OMC: How do you approach these songs when playing live? Does "In the City," for example, sound more like it does on "The Balance" or on "The Change" or maybe different than either version?

KF: At a live performance, the sound of my songs all depends on the musicians that are accompanying me. That's the best part of performing live for me; each show is truly a new experience!

OMC: You have a unique vocal style. From whom do you draw vocal inspiration?

KF: When I first started singing and writing songs, my inspiration came from the indie-emo scene in Milwaukee. I looked up to singers like Davey Von Bohlen of The Promise Ring. Other vocalists I tried to emulate were Jeremy Enigk of Sunny Day Real Estate and Doug Martsch of Built to Spill. However, like most artists, my inspiration is always changing.

Over the last three or four years I have been collecting vinyl records (which I spin out in Milwaukee a couple times a month). There are so many vocalists from the '40s through the '70s that have now inspired me. Ray Charles, Taj Mahal, Billie Holiday, Curtis Mayfield, and many world vocalists that I now listen to have become my new inspiration. The one thing that is a constant and I am always seeking to improve is control. Absolute control over my instrument: my voice.

OMC: Why did it take so long for you to make your recorded debut?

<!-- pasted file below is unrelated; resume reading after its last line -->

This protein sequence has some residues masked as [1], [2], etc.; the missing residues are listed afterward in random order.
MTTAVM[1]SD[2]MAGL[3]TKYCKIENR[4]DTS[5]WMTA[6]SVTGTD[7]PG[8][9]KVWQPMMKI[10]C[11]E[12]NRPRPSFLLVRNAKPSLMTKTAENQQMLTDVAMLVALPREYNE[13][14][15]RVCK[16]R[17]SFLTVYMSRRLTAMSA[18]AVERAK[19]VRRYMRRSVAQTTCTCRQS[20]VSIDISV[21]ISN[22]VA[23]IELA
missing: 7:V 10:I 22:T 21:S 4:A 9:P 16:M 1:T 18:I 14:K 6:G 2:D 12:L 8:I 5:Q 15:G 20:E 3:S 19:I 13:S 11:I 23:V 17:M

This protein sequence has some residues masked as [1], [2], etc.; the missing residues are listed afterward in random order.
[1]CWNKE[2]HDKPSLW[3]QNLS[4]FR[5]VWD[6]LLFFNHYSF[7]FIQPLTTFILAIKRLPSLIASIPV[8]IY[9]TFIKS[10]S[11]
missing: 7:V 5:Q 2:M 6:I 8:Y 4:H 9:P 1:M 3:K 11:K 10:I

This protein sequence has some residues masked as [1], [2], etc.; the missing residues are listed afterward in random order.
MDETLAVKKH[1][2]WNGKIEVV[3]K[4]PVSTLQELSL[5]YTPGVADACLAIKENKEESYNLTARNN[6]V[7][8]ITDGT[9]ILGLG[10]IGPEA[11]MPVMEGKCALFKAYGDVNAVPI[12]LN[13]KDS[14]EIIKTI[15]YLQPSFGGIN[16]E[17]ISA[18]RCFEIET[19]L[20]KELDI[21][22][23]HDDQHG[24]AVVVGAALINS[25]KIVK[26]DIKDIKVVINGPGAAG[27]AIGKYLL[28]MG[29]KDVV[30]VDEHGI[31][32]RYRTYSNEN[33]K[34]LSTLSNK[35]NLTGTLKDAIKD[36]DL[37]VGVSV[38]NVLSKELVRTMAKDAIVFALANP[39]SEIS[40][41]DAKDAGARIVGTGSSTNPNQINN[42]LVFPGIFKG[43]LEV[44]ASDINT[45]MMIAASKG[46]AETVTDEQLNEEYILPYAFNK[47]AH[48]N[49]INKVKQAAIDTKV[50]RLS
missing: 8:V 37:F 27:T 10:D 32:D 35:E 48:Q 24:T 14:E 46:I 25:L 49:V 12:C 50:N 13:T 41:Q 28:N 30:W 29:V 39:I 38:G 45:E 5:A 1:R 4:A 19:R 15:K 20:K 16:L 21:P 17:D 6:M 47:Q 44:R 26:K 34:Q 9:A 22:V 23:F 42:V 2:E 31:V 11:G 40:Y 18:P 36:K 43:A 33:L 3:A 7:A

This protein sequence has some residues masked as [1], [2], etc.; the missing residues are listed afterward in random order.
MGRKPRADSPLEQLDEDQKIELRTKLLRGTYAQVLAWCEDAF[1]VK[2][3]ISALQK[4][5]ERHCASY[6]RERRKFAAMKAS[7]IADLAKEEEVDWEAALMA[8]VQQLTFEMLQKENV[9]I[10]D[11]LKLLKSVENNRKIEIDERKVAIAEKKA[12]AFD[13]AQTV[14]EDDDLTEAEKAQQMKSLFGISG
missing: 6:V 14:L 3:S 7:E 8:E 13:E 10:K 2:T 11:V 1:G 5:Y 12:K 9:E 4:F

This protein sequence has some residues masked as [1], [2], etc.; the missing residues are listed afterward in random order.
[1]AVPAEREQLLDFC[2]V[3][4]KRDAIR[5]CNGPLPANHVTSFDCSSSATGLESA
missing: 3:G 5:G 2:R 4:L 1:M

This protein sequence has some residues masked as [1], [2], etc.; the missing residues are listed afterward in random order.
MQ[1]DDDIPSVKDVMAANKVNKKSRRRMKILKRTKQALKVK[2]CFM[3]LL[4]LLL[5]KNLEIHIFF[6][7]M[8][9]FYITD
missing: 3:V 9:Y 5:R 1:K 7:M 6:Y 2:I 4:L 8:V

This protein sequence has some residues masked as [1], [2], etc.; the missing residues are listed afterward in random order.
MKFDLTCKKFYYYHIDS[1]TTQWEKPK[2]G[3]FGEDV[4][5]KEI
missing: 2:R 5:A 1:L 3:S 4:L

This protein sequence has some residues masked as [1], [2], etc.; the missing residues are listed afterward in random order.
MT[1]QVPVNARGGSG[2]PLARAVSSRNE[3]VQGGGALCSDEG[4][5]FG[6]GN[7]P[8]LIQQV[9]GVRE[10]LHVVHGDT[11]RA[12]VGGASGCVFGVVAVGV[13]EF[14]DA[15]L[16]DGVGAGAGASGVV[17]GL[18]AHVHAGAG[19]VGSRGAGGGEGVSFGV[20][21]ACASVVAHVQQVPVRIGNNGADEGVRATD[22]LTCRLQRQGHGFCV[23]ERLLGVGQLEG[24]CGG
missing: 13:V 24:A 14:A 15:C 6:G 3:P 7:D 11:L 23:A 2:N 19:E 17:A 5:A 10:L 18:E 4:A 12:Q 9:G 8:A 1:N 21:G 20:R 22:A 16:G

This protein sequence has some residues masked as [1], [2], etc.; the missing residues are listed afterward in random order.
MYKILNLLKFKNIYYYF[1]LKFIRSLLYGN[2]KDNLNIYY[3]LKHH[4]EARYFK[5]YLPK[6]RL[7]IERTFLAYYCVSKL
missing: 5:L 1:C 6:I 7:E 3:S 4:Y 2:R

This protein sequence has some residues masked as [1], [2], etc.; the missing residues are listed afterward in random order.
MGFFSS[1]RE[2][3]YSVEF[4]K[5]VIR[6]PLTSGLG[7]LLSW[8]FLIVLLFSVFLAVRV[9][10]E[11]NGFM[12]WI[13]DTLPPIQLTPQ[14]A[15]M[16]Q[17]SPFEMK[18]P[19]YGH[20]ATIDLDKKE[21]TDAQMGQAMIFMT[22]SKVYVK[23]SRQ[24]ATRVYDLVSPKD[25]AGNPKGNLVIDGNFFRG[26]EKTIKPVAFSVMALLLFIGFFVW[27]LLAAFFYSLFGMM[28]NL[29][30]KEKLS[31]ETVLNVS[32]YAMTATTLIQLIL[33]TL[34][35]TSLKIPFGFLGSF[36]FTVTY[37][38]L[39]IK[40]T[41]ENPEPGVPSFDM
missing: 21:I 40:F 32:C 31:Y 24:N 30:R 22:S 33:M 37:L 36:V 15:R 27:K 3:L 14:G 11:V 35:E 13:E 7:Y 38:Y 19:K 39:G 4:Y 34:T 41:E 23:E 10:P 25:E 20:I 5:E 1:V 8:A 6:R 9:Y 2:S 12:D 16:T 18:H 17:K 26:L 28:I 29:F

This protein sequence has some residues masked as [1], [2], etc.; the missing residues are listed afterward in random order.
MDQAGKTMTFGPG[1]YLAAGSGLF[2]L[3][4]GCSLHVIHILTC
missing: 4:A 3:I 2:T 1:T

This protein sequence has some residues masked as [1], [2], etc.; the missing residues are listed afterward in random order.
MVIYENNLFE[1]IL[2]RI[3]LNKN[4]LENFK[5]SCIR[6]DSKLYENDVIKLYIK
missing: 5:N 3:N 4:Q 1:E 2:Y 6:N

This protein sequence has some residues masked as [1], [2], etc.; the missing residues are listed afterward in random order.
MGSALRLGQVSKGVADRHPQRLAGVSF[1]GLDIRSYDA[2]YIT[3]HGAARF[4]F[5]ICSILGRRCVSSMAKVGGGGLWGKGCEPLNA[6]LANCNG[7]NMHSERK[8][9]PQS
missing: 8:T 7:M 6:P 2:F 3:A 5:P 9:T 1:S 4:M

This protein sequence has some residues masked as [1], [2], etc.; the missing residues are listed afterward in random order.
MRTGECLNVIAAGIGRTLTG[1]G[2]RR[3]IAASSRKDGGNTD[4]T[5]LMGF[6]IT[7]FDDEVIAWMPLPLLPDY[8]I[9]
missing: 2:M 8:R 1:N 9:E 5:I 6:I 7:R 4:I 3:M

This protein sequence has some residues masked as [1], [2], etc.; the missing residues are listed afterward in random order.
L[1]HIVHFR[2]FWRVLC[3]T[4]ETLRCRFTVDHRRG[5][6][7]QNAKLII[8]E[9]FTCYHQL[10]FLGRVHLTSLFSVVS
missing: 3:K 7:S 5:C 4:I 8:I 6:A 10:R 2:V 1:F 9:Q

KF: I lead a group called Momentary from 2003 to 2006. I produced an album of songs for the group, but by the time it was ready to be put out I had already started playing out on my own, featuring different musicians at each show.

So from 2006 to 2009 I focused on playing out a lot and gaining new experiences. Then last year I felt as though I was ready to record again. Both EPs were recorded live in the studio to capture the live energy that I have been striving toward with each of my performances.

Bobby Tanzilo Senior Editor/Writer

Born in Brooklyn, N.Y., where he lived until he was 17, Bobby received his BA-Mass Communications from UWM in 1989 and has lived in Walker's Point, Bay View, Enderis Park, South Milwaukee and on the East Side.

He has published three non-fiction books in Italy – including one about an event in Milwaukee history, which was published in the U.S. in autumn 2010. Four more books, all about Milwaukee, have been published by The History Press.

With his most recent band, The Yell Leaders, Bobby released four LPs and had a songs featured in episodes of TV's "Party of Five" and "Dawson's Creek," and films in Japan, South America and the U.S. The Yell Leaders were named the best unsigned band in their region by VH-1 as part of its Rock Across America 1998 Tour. Most recently, the band contributed tracks to a UK vinyl/CD tribute to the Redskins and collaborated on a track with Italian novelist Enrico Remmert.

He's produced three installments of the "OMCD" series of local music compilations for and in 2007 produced a CD of Italian music and poetry.

In 2005, he was awarded the City of Asti's (Italy) Journalism Prize for his work focusing on that area. He has also won awards from the Milwaukee Press Club.

He has be heard on 88Nine Radio Milwaukee talking about his "Urban Spelunking" series of stories, in that station's most popular podcast.